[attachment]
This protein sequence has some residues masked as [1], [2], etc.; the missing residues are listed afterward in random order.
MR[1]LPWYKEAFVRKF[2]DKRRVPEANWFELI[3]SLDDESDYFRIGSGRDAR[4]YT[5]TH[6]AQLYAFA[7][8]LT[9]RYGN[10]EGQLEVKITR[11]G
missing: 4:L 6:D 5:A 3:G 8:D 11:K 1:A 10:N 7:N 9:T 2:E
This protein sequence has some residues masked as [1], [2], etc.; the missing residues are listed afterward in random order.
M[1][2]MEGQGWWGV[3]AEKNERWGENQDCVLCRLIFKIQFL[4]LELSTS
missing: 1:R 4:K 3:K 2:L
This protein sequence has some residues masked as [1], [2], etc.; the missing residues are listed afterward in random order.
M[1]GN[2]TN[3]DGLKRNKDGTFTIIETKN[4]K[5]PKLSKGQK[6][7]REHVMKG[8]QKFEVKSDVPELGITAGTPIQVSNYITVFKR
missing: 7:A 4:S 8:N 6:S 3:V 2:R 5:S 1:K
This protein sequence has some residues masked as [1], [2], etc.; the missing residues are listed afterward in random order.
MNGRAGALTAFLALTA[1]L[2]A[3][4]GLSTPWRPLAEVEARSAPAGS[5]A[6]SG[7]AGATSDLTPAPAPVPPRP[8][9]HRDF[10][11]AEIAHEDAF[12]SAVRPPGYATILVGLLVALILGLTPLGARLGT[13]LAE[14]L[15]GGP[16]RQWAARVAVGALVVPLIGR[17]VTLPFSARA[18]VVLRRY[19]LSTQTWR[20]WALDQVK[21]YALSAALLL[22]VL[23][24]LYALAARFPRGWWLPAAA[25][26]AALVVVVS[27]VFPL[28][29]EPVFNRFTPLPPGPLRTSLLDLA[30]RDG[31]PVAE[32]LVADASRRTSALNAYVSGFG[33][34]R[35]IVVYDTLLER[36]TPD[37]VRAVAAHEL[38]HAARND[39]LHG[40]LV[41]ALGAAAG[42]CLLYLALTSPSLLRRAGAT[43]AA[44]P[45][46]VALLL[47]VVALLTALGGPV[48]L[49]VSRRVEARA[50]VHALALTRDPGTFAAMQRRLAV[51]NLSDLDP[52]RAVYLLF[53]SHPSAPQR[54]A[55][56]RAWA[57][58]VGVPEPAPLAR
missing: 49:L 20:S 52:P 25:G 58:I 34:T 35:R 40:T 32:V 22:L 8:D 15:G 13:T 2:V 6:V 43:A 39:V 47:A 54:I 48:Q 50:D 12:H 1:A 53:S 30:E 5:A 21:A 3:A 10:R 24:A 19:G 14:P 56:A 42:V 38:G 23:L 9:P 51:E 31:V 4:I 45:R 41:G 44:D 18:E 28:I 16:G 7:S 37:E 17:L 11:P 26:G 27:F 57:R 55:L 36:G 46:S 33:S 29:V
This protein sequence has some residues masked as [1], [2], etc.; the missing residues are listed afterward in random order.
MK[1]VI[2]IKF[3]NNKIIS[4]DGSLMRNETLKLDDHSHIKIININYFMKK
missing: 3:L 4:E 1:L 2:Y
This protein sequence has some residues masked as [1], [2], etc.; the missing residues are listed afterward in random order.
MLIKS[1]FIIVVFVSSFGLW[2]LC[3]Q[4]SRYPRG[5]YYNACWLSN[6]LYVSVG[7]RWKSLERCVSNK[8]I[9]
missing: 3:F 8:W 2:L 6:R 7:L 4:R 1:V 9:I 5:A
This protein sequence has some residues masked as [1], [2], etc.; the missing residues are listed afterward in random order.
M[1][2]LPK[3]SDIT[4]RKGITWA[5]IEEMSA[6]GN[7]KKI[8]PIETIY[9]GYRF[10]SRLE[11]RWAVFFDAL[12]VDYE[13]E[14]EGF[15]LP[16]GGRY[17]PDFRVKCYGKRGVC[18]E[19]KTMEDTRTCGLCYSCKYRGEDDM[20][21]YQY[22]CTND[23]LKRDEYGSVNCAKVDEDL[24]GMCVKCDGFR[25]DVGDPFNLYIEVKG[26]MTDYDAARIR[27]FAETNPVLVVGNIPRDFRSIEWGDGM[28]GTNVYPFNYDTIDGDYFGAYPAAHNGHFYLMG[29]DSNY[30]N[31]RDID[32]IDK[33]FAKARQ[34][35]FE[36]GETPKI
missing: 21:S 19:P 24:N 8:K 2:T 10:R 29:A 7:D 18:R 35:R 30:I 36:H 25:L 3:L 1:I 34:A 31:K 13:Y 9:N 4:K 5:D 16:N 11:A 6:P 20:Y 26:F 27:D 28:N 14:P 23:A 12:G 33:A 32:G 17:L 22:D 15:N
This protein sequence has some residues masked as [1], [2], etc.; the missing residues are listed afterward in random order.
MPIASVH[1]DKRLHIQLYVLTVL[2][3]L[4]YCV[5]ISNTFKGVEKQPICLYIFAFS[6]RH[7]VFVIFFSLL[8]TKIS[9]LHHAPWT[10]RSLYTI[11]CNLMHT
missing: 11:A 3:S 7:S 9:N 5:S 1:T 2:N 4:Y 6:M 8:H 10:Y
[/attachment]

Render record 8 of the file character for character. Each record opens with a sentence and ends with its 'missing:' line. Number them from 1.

This protein sequence has some residues masked as [1], [2], etc.; the missing residues are listed afterward in random order.
MPIASVH[1]DKRLHIQLYVLTVL[2][3]L[4]YCV[5]ISNTFKGVEKQPICLYIFAFS[6]RH[7]VFVIFFSLL[8]TKIS[9]LHHAPWT[10]RSLYTI[11]CNLMHT
missing: 11:A 3:S 7:S 9:N 5:S 1:T 2:N 4:Y 6:M 8:H 10:Y